A number of organisations from health to housing to environmental groups have reacted to Tuesday’s budget with some calling it “very disappointing” and “tame” while others have given it a cautious welcome.
Delivering the budget in the Dáil on Tuesday, Minister for Finance Paschal Donohoe said it was a "caring budget" and that "it helps those on lower and middle incomes. It improves living standards for those less well off. It balances the books. It builds resilience on our economy and supports long term growth."
Mr Donohoe allocated an extra €30 million for homelessness services (bringing to €146 million the total for 2019); €60 million extra in capital funding for additional emergency accommodation and €1.25 billion for the delivery of 10,000 new social homes in 2019.
The Simon Community said it was "disappointed" that there was no measure to address the Housing Assistance Payment (HAP), the limits of which, it said, are too low. The organisation's head of policy and communications Niamh Randall said "it would have been nice to see more measures to address affordability and security of tenure for tenants. It's hard to tell what's new and what's an existing commitment. But we welcome talk about affordable housing, but it's a pity that it's limited to home ownership."
The national representative body for private landlords, the Irish Property Owners Association, cautiously welcomed the budget announcement restoring mortgage interest relief to 100 per cent as of January 2019.
"We have repeatedly told the Government that providing private rental property is a business," the organisation's chairman, Stephen Faughnan said.
“Like every normal business, landlords have to cover costs and make it worthwhile to continue. I hope this small start will represent a real decision to make it possible for landlords to continue playing a full part in providing quality and affordable accommodation to the 20 per cent of the population living in rental properties.”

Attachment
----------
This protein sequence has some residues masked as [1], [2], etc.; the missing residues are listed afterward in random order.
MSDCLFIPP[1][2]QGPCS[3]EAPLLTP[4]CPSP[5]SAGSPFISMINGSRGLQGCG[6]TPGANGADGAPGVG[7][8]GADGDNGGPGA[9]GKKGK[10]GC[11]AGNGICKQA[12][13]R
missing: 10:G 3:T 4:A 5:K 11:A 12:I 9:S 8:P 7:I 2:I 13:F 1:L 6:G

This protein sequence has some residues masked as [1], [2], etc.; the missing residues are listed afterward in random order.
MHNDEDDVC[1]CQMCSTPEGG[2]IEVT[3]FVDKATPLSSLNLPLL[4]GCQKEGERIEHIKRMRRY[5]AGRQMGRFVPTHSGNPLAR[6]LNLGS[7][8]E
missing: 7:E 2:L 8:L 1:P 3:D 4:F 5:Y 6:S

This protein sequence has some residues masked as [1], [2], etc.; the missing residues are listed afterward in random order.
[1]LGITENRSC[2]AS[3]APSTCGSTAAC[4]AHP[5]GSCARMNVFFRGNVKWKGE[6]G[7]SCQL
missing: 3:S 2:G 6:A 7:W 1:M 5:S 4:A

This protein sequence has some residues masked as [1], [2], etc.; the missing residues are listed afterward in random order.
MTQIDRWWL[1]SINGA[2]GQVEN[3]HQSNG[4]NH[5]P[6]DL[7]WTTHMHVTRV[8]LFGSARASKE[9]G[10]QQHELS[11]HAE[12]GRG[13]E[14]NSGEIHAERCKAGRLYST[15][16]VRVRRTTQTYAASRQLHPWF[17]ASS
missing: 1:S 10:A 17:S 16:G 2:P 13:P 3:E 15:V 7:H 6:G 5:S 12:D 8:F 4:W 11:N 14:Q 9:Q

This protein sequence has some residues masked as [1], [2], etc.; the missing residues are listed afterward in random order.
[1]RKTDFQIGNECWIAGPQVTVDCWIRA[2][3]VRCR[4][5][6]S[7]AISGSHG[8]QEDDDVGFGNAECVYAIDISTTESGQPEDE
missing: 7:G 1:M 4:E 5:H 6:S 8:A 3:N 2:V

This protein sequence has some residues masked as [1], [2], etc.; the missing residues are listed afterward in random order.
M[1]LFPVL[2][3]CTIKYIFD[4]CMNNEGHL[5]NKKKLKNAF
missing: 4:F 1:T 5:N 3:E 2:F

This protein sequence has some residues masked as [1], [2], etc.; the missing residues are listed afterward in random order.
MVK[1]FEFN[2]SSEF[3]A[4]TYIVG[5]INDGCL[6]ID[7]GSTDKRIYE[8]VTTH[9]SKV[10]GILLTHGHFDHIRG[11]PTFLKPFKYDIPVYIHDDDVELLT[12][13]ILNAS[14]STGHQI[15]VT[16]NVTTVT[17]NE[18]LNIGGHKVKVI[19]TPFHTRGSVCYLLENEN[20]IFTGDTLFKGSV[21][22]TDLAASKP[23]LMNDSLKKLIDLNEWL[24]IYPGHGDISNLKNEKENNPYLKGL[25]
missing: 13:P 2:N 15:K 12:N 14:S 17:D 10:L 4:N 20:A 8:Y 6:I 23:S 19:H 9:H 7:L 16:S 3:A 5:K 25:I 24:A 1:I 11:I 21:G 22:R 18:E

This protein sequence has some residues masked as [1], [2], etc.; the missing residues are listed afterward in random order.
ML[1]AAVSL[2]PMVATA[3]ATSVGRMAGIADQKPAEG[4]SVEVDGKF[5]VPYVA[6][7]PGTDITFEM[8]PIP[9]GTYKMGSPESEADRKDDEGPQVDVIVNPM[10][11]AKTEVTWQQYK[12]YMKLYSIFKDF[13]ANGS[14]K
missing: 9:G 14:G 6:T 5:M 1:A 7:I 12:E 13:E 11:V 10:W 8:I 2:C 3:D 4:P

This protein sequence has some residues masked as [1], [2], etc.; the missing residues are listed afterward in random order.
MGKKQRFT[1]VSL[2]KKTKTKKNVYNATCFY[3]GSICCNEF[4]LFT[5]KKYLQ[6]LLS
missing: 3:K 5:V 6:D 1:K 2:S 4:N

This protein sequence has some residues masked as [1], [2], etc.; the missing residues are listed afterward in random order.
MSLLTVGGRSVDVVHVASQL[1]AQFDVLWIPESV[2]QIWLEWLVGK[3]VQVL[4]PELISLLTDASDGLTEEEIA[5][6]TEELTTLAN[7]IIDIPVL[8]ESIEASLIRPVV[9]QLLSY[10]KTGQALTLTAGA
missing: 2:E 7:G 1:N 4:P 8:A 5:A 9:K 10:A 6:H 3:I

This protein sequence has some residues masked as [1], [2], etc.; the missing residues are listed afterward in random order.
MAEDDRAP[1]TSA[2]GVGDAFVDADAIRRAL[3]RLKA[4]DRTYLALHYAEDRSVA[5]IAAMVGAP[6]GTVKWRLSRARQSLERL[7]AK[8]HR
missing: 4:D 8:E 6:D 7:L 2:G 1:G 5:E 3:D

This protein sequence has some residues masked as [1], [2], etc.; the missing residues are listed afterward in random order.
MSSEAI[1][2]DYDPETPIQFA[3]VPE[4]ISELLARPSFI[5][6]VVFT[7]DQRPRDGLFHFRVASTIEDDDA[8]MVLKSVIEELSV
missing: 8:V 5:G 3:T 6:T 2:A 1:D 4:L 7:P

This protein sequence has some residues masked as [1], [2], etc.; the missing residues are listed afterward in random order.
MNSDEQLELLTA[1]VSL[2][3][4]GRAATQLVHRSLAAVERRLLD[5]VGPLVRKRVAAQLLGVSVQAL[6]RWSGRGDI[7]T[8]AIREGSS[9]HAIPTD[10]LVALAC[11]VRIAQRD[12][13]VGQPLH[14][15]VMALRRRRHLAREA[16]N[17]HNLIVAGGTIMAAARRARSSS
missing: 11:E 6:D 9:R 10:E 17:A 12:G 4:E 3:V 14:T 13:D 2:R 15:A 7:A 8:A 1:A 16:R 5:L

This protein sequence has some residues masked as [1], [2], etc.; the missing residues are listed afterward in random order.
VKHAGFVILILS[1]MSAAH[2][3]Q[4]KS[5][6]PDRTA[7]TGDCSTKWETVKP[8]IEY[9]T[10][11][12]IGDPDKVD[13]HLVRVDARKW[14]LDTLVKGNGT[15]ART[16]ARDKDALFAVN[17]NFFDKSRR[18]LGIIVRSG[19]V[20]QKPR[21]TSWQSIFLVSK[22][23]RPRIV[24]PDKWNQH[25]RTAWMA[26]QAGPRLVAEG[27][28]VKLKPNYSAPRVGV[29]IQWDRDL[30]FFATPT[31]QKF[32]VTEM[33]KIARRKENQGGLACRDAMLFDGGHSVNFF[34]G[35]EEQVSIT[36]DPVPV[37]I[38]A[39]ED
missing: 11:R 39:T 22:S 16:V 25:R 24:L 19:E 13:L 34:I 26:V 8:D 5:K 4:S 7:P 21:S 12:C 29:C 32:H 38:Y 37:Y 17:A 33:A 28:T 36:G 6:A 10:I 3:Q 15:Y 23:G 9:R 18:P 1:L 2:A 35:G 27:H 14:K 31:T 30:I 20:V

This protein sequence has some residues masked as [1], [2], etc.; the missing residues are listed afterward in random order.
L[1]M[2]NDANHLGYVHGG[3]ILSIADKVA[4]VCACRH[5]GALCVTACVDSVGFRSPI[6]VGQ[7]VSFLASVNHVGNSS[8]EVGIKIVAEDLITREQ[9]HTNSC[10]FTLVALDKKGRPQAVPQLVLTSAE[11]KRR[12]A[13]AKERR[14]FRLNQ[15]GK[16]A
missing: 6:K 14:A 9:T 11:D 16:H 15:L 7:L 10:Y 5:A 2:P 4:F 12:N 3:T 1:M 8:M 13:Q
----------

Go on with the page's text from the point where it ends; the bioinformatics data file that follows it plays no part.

The Society of St Vincent de Paul said that the budget contains “some positive developments” but that challenges remain in housing, education and childcare.
"While many of the measures announced today will help families who are struggling, much remains to be done in the areas of education, housing and childcare so that individuals and families can get out and stay out of poverty," SVP national president Kieran Stafford said.
He welcomed the increase of the Christmas bonus payment which has been restored to a double payment for the first time since the crash. Mr Stafford said the increase in the rate of the qualified child increase in addition to the higher rate of social welfare “will make a difference to the families we assist and those who are struggling to get by every week”.
Children’s charity Barnardos said the budget showed “some efforts to tackle child poverty through much needed social welfare changes but failed to deliver the ambition and vision required to meet its own target of lifting 100,000 children out of consistent poverty by 2020.”
Head of advocacy with the charity Julie Tinsley said additional help for "families accessing childcare, greater capitation funding for schools, further parental leave and increases in social welfare payments are all welcome. However, whether these measures and others will fully address the thousands of children who are homeless; or waiting months and even years to receive vital healthcare; or adequately support families living with disadvantage remains to be seen."